The instance owner can access the files because it has membership of
the owning group but I would have thought that the instance owner
would have owned all files in it's home directory. Does it matter?
Yes, it matters. The permissions on the files in the home directory are
there for good reasons. For example, db2ckpw is a suid root executable
under ~/sqllib/security: it needs to be suid root in order to read the
shadow password file when authenticating users. Likewise, db2chpw (same
location) needs to write to the shadow password file when changing a
I can't say what reasons db2start, db2stop, etc. have for being suid
root, but I'd be reasonably confident in predicting that they won't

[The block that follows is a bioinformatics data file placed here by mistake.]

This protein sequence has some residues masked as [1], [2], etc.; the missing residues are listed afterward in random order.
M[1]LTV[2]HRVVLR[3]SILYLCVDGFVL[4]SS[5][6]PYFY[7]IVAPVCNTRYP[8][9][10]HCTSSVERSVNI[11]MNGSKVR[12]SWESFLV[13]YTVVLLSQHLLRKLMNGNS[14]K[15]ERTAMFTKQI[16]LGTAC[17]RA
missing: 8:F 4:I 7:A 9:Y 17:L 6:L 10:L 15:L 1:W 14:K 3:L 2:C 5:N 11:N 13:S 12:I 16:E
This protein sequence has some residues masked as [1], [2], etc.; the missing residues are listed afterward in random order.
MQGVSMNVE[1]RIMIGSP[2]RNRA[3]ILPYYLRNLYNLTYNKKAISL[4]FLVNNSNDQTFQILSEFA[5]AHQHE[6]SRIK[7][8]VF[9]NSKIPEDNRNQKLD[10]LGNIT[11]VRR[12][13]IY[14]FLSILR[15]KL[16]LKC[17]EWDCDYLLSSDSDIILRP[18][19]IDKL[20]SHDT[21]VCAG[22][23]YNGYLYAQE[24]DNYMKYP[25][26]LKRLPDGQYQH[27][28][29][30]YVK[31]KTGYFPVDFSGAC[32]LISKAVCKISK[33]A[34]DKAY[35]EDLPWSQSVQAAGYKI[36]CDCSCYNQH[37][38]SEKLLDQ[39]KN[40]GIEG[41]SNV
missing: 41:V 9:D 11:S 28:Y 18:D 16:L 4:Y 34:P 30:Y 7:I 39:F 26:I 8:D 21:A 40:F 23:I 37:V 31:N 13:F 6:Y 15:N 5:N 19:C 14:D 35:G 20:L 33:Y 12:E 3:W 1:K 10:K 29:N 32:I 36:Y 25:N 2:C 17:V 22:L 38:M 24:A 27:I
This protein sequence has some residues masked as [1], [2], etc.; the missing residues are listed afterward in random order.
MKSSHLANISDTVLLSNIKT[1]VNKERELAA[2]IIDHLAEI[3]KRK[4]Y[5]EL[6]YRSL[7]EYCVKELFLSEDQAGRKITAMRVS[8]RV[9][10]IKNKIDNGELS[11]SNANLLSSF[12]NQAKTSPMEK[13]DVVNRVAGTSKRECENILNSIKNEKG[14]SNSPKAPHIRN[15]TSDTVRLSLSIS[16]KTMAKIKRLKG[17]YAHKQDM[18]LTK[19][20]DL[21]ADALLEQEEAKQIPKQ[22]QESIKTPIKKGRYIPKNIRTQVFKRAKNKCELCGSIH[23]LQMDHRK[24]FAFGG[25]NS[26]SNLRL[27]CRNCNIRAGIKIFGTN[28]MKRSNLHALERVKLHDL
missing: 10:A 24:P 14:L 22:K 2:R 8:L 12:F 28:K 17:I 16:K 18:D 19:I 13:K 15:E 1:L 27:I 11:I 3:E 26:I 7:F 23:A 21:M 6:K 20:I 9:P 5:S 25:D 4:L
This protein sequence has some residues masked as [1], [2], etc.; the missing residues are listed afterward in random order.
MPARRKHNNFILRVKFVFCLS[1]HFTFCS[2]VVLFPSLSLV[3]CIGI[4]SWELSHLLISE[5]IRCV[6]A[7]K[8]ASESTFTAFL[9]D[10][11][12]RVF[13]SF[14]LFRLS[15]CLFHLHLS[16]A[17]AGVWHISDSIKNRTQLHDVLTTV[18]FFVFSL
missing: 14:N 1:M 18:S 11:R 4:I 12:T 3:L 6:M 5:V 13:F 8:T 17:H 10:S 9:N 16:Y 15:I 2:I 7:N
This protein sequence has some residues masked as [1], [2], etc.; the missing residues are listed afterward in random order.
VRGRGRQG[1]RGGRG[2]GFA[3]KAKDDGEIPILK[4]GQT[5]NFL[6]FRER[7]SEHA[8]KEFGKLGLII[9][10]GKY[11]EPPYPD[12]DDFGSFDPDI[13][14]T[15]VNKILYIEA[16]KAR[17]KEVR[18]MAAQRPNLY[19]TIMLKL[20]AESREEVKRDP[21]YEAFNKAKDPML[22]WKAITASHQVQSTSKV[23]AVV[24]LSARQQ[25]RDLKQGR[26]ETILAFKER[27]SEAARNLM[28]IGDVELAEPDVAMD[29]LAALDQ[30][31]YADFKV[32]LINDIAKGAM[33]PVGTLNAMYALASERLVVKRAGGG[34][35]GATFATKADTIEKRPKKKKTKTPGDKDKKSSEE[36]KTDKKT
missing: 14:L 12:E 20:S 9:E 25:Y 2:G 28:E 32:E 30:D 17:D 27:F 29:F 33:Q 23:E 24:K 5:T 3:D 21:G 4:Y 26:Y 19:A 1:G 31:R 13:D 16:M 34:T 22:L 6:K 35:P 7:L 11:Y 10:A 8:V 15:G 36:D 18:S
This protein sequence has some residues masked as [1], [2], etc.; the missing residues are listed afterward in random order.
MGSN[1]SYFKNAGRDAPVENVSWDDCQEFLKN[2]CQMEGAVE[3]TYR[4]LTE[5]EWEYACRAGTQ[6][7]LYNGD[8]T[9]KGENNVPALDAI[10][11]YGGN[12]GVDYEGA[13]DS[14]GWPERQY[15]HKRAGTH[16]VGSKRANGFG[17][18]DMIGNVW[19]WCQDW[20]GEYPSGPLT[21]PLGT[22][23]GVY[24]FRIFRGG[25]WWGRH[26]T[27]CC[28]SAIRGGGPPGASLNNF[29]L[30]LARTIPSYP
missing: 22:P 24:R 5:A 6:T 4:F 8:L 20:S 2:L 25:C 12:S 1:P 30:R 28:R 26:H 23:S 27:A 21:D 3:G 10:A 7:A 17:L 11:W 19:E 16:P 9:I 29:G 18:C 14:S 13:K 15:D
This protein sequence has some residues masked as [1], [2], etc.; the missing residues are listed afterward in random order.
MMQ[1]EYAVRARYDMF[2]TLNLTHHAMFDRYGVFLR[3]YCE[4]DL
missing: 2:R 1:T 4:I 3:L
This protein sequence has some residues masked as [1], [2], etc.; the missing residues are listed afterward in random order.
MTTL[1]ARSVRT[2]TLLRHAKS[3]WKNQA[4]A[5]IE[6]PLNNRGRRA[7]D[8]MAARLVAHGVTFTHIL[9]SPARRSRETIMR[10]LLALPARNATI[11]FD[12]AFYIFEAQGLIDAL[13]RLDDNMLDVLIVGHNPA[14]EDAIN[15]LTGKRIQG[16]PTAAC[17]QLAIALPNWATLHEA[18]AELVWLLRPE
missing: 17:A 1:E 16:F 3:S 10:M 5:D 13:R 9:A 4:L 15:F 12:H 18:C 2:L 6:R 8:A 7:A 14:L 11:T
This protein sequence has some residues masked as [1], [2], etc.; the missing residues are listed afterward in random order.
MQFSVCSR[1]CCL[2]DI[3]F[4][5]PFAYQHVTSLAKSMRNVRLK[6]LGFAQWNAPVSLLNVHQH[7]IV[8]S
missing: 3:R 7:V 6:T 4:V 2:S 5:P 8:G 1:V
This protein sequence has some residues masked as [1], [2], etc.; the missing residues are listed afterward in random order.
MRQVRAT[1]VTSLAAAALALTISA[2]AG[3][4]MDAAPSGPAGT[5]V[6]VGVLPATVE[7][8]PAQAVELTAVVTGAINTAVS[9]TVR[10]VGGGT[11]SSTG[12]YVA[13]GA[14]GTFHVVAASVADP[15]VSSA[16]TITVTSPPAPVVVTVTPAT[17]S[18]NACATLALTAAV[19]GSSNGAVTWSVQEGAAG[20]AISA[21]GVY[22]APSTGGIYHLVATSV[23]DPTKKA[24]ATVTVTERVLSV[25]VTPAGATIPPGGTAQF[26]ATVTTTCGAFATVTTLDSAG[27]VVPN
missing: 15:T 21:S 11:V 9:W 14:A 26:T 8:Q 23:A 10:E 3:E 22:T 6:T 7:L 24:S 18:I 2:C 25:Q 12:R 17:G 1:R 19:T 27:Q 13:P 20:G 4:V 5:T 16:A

work if changed :-).
One of the reasons db2start and db2stop need to be setuid-root is so
that you do not need to be the instance owner to start/stop the
instance. As long as you're a member in the SYSMAINT_GROUP (dbm
config param), you can issue the db2start/db2stop command, and the
start/stop code will verify the user is authorized to run the command,
then switch over to run as the instance-owning ID. There are also a
few other things done during db2start that require root, like setting
up ulimits, privileges, etc.
If you want to get away from setuid-root files, there's a new non-root
feature in 9.5. Using a non-root install, those files will be setuid-
instance_owner, instead of setuid-root. There are some limitations to
non-root instances though - search for 'non-root' in the 9.5
Information Center (or google 'non-root DB2') for more details.